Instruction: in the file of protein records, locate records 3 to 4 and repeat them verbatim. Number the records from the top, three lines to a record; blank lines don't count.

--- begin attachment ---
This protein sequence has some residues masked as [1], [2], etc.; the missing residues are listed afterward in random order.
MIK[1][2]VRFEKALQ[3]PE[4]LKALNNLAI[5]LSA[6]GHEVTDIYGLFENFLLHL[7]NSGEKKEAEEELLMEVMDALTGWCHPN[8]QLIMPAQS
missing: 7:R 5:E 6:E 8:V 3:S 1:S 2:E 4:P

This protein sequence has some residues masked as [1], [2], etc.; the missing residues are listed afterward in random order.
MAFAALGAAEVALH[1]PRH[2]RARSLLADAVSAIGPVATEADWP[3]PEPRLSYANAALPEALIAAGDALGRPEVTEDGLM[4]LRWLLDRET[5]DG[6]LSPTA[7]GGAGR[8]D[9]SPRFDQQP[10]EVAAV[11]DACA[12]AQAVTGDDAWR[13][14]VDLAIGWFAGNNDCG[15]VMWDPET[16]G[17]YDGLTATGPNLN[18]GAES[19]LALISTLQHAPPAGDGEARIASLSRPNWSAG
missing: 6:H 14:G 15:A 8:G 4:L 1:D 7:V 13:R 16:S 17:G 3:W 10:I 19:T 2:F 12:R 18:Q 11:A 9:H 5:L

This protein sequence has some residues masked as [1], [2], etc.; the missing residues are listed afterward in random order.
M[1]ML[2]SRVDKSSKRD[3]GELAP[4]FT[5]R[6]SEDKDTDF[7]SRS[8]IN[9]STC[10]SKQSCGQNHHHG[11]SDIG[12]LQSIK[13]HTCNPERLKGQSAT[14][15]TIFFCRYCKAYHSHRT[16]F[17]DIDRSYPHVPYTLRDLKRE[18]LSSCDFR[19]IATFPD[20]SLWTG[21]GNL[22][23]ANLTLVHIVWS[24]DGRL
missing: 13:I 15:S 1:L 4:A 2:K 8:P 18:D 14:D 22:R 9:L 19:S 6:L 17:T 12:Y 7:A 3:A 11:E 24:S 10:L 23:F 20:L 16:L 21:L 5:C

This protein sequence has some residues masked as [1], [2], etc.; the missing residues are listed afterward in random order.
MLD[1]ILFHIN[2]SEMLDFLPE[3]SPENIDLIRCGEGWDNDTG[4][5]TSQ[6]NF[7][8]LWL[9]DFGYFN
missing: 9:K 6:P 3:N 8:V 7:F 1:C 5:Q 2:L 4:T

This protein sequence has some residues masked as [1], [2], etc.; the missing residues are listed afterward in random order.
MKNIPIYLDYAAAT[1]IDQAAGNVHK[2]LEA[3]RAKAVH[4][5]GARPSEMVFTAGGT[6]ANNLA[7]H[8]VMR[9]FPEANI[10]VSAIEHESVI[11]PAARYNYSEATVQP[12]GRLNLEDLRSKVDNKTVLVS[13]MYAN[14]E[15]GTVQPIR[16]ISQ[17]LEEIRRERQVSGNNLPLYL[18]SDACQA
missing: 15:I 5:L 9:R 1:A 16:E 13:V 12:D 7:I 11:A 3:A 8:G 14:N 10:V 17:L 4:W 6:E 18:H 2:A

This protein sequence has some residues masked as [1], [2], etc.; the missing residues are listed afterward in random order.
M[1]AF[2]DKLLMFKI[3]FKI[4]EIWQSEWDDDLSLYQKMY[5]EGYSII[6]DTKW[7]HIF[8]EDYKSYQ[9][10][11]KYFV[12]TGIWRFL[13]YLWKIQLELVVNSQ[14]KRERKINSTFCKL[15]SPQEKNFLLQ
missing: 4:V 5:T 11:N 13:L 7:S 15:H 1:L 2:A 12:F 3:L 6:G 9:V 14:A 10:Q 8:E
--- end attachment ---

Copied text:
This protein sequence has some residues masked as [1], [2], etc.; the missing residues are listed afterward in random order.
M[1]ML[2]SRVDKSSKRD[3]GELAP[4]FT[5]R[6]SEDKDTDF[7]SRS[8]IN[9]STC[10]SKQSCGQNHHHG[11]SDIG[12]LQSIK[13]HTCNPERLKGQSAT[14][15]TIFFCRYCKAYHSHRT[16]F[17]DIDRSYPHVPYTLRDLKRE[18]LSSCDFR[19]IATFPD[20]SLWTG[21]GNL[22][23]ANLTLVHIVWS[24]DGRL
missing: 13:I 15:S 1:L 4:A 2:K 8:P 18:D 14:D 22:R 9:L 19:S 6:L 17:T 12:Y 7:A 3:A 11:E 24:S 10:L 23:F 20:L 16:L 21:L 5:C

This protein sequence has some residues masked as [1], [2], etc.; the missing residues are listed afterward in random order.
MLD[1]ILFHIN[2]SEMLDFLPE[3]SPENIDLIRCGEGWDNDTG[4][5]TSQ[6]NF[7][8]LWL[9]DFGYFN
missing: 9:K 6:P 3:N 8:V 7:F 1:C 5:Q 2:L 4:T